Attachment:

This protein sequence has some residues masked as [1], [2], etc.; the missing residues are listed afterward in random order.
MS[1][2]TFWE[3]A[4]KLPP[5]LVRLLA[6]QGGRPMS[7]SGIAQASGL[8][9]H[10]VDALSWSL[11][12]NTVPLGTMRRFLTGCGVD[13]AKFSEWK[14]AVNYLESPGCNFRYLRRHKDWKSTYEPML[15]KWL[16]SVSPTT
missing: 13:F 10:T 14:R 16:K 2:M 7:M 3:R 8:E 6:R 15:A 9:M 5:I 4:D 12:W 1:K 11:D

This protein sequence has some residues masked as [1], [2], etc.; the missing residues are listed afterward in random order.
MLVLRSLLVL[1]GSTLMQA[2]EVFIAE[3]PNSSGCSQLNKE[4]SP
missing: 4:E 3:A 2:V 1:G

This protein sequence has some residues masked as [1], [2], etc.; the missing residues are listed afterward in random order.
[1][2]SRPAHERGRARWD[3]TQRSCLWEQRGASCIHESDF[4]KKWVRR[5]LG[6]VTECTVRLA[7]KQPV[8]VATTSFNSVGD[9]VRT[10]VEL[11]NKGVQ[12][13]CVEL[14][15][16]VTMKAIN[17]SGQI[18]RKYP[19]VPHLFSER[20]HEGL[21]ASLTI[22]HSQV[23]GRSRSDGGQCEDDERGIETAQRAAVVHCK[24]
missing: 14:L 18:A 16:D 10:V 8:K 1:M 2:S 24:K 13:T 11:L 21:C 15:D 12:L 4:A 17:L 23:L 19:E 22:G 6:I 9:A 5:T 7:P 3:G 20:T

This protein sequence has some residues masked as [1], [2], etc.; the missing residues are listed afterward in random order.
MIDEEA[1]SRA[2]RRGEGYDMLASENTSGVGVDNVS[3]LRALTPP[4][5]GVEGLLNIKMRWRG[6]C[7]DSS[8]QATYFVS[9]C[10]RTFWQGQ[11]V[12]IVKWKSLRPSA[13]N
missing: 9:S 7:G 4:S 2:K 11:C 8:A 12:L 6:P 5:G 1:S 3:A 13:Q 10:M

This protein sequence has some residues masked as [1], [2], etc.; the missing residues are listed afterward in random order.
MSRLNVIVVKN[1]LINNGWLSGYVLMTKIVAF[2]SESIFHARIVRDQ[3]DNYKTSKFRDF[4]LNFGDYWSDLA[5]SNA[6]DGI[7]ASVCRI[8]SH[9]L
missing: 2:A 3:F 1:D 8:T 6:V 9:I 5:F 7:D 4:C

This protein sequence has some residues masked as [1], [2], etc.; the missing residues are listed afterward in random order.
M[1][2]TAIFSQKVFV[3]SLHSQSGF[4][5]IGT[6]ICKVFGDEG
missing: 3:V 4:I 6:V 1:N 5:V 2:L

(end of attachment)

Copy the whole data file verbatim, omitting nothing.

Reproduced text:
This protein sequence has some residues masked as [1], [2], etc.; the missing residues are listed afterward in random order.
MS[1][2]TFWE[3]A[4]KLPP[5]LVRLLA[6]QGGRPMS[7]SGIAQASGL[8][9]H[10]VDALSWSL[11][12]NTVPLGTMRRFLTGCGVD[13]AKFSEWK[14]AVNYLESPGCNFRYLRRHKDWKSTYEPML[15]KWL[16]SVSPTT
missing: 13:F 10:T 14:R 16:K 2:M 7:M 3:R 8:E 6:R 15:A 9:M 5:I 4:D 12:W 1:K 11:D

This protein sequence has some residues masked as [1], [2], etc.; the missing residues are listed afterward in random order.
MLVLRSLLVL[1]GSTLMQA[2]EVFIAE[3]PNSSGCSQLNKE[4]SP
missing: 4:E 3:A 2:V 1:G

This protein sequence has some residues masked as [1], [2], etc.; the missing residues are listed afterward in random order.
[1][2]SRPAHERGRARWD[3]TQRSCLWEQRGASCIHESDF[4]KKWVRR[5]LG[6]VTECTVRLA[7]KQPV[8]VATTSFNSVGD[9]VRT[10]VEL[11]NKGVQ[12][13]CVEL[14][15][16]VTMKAIN[17]SGQI[18]RKYP[19]VPHLFSER[20]HEGL[21]ASLTI[22]HSQV[23]GRSRSDGGQCEDDERGIETAQRAAVVHCK[24]
missing: 14:L 18:A 16:D 10:V 8:K 1:M 2:S 24:K 13:T 11:L 21:C 15:D 12:L 4:A 17:L 23:L 19:E 22:G 6:I 9:A 5:T 7:P 3:G 20:T

This protein sequence has some residues masked as [1], [2], etc.; the missing residues are listed afterward in random order.
MIDEEA[1]SRA[2]RRGEGYDMLASENTSGVGVDNVS[3]LRALTPP[4][5]GVEGLLNIKMRWRG[6]C[7]DSS[8]QATYFVS[9]C[10]RTFWQGQ[11]V[12]IVKWKSLRPSA[13]N
missing: 9:S 7:G 4:S 2:K 11:C 8:A 12:L 6:P 5:G 1:S 3:A 13:Q 10:M

This protein sequence has some residues masked as [1], [2], etc.; the missing residues are listed afterward in random order.
MSRLNVIVVKN[1]LINNGWLSGYVLMTKIVAF[2]SESIFHARIVRDQ[3]DNYKTSKFRDF[4]LNFGDYWSDLA[5]SNA[6]DGI[7]ASVCRI[8]SH[9]L
missing: 2:A 3:F 1:D 8:T 6:V 9:I 5:F 7:D 4:C

This protein sequence has some residues masked as [1], [2], etc.; the missing residues are listed afterward in random order.
M[1][2]TAIFSQKVFV[3]SLHSQSGF[4][5]IGT[6]ICKVFGDEG
missing: 3:V 4:I 6:V 1:N 5:V 2:L